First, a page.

Not to be a downer, but here’s a fact. The fact that the sex industry is still largely aself-regulated industry could soon pose significant problems for businesses and business people in the industry. In examining the benefits of and need for government regulation in the sex industry, we gain both a sense of the nature of the future of the business of sex and aggressively plan for what could be the roughest times for the sex industry ever, ahead.
The worldwide regulated trade industry is worth $16 trillion. That number accounts as well for $520 billion in seized and reported counterfeit items. Comparatively, the global sex industry -- which is well, a whole other type of trade -- at nearly a half-trillion dollars of gross revenue, is worth roughly the same amount as counterfeit items are to the global regulated trade industry. These statements raise an important point to question. Imagine a scenario wherein revenue-related data points for the sex industry were readily available because of sex, as an industry, being fully regulated. Moreover, in imagining why this isn’t the case, there are points raised about the pervasiveness of privilege and privacy within the sex industry. The sex industry could remain a privileged and closed-shop industry for some time to come. What then can be done in regards to working successfully and sustainably within, but without an unregulated industry’s support?
Imagine knowing just how many dollars were legally spent on streaming sites and OnlyFans as opposed to BDSM sessions or how much is spent at independent sex toy retailers. Imagine then, as a provider, knowing how to best tailor your business aims and goals. Transparency creates standards and standards -- for a successful businessperson -- create an industry. When industries lack standards, they become volatile and unsustainable. Typically, industries without standards (like the sex industry at present) are buoyed by economies that can withstand fluctuations. What is lacking that standards can create are counter-balanced by an influx of income. That income allows for everyone to ideally reach something resembling some level of net revenue that keeps them in business.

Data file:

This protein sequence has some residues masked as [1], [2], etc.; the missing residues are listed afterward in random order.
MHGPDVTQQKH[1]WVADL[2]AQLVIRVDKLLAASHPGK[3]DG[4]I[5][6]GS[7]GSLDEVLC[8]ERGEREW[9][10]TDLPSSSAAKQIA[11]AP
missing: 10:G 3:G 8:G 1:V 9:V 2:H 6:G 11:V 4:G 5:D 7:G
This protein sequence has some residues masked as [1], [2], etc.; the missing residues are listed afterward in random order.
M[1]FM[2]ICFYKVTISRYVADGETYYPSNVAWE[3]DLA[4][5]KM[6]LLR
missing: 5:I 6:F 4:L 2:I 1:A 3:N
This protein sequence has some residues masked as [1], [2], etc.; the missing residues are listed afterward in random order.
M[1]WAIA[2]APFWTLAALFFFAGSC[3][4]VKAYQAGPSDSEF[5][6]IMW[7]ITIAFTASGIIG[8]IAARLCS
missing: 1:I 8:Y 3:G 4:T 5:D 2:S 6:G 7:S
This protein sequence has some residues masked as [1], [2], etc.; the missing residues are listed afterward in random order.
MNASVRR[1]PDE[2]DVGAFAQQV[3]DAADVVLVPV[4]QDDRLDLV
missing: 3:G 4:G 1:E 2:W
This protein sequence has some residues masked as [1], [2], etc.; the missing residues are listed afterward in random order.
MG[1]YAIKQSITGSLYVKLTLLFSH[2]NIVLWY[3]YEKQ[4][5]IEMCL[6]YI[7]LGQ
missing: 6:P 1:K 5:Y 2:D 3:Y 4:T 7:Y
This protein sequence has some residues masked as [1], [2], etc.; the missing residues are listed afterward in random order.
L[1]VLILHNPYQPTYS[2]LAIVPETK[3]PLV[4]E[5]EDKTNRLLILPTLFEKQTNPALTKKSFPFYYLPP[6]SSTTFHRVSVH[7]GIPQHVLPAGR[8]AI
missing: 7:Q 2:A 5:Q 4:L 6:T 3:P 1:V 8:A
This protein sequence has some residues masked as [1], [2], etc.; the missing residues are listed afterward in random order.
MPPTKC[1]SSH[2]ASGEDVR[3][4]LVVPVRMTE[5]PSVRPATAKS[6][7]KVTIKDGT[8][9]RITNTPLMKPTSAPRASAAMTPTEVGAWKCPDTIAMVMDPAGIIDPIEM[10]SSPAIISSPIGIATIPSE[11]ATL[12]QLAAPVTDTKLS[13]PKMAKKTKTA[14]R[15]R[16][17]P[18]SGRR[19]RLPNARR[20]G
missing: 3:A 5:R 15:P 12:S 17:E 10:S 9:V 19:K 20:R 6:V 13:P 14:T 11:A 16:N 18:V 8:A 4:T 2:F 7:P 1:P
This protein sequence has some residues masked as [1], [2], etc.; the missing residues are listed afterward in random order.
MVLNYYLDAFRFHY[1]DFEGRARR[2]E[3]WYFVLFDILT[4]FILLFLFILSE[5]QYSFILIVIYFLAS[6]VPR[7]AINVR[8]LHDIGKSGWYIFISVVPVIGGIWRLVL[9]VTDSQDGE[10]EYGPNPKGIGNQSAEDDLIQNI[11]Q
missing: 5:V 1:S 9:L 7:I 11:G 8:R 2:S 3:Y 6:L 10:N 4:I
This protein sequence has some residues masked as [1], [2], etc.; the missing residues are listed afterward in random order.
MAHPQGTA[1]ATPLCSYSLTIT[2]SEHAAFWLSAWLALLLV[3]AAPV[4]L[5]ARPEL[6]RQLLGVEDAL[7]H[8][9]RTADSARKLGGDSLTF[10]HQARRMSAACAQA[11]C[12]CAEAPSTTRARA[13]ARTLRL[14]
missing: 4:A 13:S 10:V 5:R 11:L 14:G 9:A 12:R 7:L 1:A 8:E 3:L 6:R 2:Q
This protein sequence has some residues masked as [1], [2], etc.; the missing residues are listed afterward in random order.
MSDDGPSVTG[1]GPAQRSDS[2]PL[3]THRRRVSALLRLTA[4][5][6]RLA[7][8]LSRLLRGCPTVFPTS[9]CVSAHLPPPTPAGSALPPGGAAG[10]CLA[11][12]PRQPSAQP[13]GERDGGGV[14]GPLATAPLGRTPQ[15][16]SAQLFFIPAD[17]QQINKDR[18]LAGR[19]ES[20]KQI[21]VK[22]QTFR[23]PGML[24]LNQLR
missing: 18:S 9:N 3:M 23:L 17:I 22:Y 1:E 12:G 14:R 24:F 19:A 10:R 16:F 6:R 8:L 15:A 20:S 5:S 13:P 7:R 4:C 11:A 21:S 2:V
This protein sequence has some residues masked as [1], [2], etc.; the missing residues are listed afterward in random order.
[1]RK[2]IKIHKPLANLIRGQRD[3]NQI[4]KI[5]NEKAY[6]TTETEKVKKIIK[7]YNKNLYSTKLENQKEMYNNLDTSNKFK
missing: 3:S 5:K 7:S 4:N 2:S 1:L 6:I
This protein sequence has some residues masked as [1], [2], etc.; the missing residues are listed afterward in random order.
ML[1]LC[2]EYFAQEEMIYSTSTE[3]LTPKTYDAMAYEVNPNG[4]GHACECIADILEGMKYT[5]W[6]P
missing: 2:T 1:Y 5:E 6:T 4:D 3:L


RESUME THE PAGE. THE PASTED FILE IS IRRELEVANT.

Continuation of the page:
Unfortunately, many countries worldwide are in the throes of a severe economic recession. Thus, the balance that allows for an unregulated industry to regulate itself does not exist. Therefore, more than ever before, there’s a need for laws and codes to exist to allow for the sex industry to figure out where and how to potentially save and sustain itself Given that FOSTA and SESTA represent what America’s legislators, for instance, think “codes and laws to regulate the sex industry” look like, there’s clearly not the desire present to ensure that the sex industry can and should survive as it has for generations. In an era where commerce and law are co-conspiring to cripple the future of the sex industry, what then does this look like in the future?
If conditions do not change, sex, as an industry runs the risk of being a super high-end, boutique business. It is not something that -- at least for pay -- is “for everyone.” Rather, it is for those who are of means and able to afford something so prohibitively expensive due to the lack of regulation of the marketplace, plus unstable economic conditions. For some in the industry, this is ideal. For all in the industry, this is a moment to seriously consider the future.
Sustainability is not a “one size fits all” model, but it’s definitely a model. If, as a businessperson in the sex industry, you have yet to model your business for maintaining a livable status quo or for viable growth, the time to do this is now. There was once the ability to not have to aggressively model one’s business. It was possible to throw a little caution to the wind because even if a self-regulated marketplace, the marketplace would -- eventually, as it always has in the past -- correct for your success. But, conditions have changed and changed in such a manner that drastic measures are required.
Not to be the bearer of bad news, but here’s bad news. Possibly more than any industry, the sex industry benefitted the most, the longest, from the globe’s 20th-century economic boom. Industries buying and selling upwards of a half-trillion dollars of goods and services, largely unregulated, is astounding. It’s also fun, salacious, and wild. It’s also predicated around the idea that enough places will have enough money that the glaring flaws in planning that exist can be covered with tremendous outlays of finances. But what happens when the money needed to cover for lack of business awareness grows too significant? Do providers retire? Do companies go out of business? And who remains? How do they remain? And why do they remain? Stop and consider this, then work with or around the future, accordingly.